In the Unlikely Event of My Happiness
I’ve been freezing up at the keyboard. This last week freaked me out a bit. In the course of a week, my subscribed followers jumped by 1000+ readers, crossing over the 10,000 mark. The Likes on this Freshly Pressed post exceeded 1400. I answered 300+ comments.
I’d never experienced anything like this in the four years I’ve been blogging. I have to believe that it is because, for the first time ever on this blog, I used the word “clusterfuck”.
I’ve had the thought all week that okay, I’m done. Really, where do I go from here? Does this extra attention mean I need to change my blog theme, open a Twitter account, punch up my rhetoric, Instagram a boob selfie and find a picture from 20 years ago where I look less wrinkly and put it on the blog? What is expected of me now?
Panic. That’s what an introvert does when they get a little attention. The moment of glee morphed into dread over the week. Give me a moment of unmitigated joy and I’ll anxiously stomp on it before someone or something else does. Premeditated squashing.
This is how I move forward, never lingering too long, never resting on laurels, never asking for more. I think about happiness and what that might mean for me. I think about all the well-meaning advice of the attitude-of-gratitude-too-blessed-to-be-stressed crowd. I think, as I often have over the years, what is wrong with me?
It’s easy to be a discontented, restless, and striving person in a world that feeds it. Consumerism is based on fomenting dissatisfaction, while memes of puppies, flowers and Buddhists exhort us to be happy in the moment. Meanwhile, Likes, Hits, Follows, Stars, Views, are all feeding the message that more is better. But more is just more.
When it comes to figuring out what makes a person happy, it gets weird. We are so often told what should/might/will likely make us happy that when it doesn’t, we’re left feeling that there is something wrong with us. I must remind myself what has, historically, been happy-making for me.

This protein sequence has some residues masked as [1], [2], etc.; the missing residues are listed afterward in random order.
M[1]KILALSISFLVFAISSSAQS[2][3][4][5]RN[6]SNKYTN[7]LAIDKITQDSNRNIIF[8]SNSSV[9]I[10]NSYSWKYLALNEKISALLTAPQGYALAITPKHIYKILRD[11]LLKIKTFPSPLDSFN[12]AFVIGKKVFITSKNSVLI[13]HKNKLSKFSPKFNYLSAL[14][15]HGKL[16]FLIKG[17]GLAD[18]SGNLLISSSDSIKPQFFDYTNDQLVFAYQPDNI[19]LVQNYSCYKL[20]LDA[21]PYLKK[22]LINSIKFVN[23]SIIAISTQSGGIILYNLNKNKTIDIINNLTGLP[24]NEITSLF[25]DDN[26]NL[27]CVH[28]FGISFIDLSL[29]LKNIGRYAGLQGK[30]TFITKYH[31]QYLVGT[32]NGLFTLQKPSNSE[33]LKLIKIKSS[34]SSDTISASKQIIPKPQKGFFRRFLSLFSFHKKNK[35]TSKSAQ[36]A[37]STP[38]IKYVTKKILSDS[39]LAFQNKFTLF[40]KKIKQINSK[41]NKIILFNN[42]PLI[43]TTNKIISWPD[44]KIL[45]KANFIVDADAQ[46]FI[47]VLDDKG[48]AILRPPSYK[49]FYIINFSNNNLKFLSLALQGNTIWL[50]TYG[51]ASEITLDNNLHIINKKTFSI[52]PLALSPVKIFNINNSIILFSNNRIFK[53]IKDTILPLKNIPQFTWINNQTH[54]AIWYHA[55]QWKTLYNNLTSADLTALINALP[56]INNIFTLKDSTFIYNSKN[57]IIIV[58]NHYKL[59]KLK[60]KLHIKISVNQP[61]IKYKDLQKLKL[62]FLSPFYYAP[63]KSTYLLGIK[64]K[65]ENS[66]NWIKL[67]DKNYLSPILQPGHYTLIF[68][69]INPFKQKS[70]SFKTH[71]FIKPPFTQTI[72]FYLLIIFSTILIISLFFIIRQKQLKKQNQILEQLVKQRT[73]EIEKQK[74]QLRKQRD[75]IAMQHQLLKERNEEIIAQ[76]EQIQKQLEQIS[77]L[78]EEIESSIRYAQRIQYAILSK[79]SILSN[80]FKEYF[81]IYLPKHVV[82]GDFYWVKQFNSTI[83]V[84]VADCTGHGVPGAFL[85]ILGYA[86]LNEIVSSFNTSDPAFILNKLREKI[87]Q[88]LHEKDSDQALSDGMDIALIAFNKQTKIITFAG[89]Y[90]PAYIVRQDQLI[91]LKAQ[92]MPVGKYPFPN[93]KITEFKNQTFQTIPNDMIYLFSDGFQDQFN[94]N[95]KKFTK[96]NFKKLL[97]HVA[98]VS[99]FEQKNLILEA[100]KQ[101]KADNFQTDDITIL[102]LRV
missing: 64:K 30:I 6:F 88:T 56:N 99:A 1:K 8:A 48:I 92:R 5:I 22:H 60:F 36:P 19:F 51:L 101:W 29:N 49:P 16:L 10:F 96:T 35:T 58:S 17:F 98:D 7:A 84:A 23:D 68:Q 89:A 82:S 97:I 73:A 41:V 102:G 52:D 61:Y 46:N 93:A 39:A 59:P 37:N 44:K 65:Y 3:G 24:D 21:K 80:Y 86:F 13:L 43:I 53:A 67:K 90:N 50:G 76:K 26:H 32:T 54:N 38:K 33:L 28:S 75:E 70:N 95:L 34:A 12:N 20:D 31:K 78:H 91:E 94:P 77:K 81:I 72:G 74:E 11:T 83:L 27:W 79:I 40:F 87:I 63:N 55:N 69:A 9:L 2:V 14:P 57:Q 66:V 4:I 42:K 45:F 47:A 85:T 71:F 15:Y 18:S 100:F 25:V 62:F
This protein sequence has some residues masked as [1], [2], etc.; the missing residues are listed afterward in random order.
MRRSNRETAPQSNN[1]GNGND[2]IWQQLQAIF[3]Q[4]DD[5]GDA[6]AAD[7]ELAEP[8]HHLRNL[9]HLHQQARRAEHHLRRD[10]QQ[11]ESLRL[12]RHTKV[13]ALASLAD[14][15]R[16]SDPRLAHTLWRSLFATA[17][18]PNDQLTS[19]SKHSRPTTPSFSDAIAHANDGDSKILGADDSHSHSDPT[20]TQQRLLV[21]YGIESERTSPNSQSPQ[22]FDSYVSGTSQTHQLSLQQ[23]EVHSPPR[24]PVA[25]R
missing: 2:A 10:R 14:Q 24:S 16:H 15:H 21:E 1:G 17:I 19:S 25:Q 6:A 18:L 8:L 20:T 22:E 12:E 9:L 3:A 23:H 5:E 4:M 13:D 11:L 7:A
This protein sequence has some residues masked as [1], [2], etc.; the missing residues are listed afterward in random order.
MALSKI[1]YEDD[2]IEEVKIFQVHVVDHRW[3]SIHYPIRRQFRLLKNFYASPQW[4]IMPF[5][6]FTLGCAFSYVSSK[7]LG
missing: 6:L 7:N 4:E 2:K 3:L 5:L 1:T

Solitude. I am often happiest as a party of one. It’s when I’m working in the garden, dirty from head to toe with sweat dripping into my eyes. Sitting back on my haunches, I notice the flurry of life around me, bees and butterflies and frantic squirrels – and I get to be right in the middle of it. Being part of something greater, I feel the privilege of being alive.
Love. Never one long for sentiment, I feel my attachments like ligaments to bone. A child who makes me see everything all over again. A man who baffles me with patience. Friends who have raucous laughs and who are, when I say “I need to be alone”, understanding, not bruised.
A story. There’s that ending to a book, when I sit back and sigh. Marvelous. The writer was a magician performing sleight of hand. Who wouldn’t want that kind of skill – the ability to take a reader out of themselves?
Odd sources of happiness. I’m happiest when my desk is clean, when I’ve written something that makes me laugh, when I’m in the middle of a run, looking on the verge of a cardiac event, red-faced and dripping with sweat. There are extrinsic things that make me happy: coffee, when I make someone else laugh, live music, and being outdoors.
Like the ten pairs of glasses a middle-aged myopic owns, the things that make me happy have never been where I looked for them. It’s in the looking and striving that causes the disappointment and pain. In never expecting happiness as a given, I find myself constantly surprised.
I think of that unalienable right, in the U.S. Declaration of Independence, to the “pursuit of happiness”. Pursuit suggests a high speed chase, and less a saunter. If happiness requires a chase, it’s getting away. I stroll. I sit on park benches for long periods of time. And when a happy event runs me over, I have to sit with it for a long time to see that it’s a good thing.
In the end, I’ve realized that the things that make me happy will likely always make me happy, with an occasional addition, like my current addiction to burritos or meeting fellow writers.
When something happens, like a blog post exploding, I can marvel/freak out in the moment, but then it’s time to get back to being me, a bemused, caffeinated, and sardonic depressive who likes to write. Whee. Let the good times roll.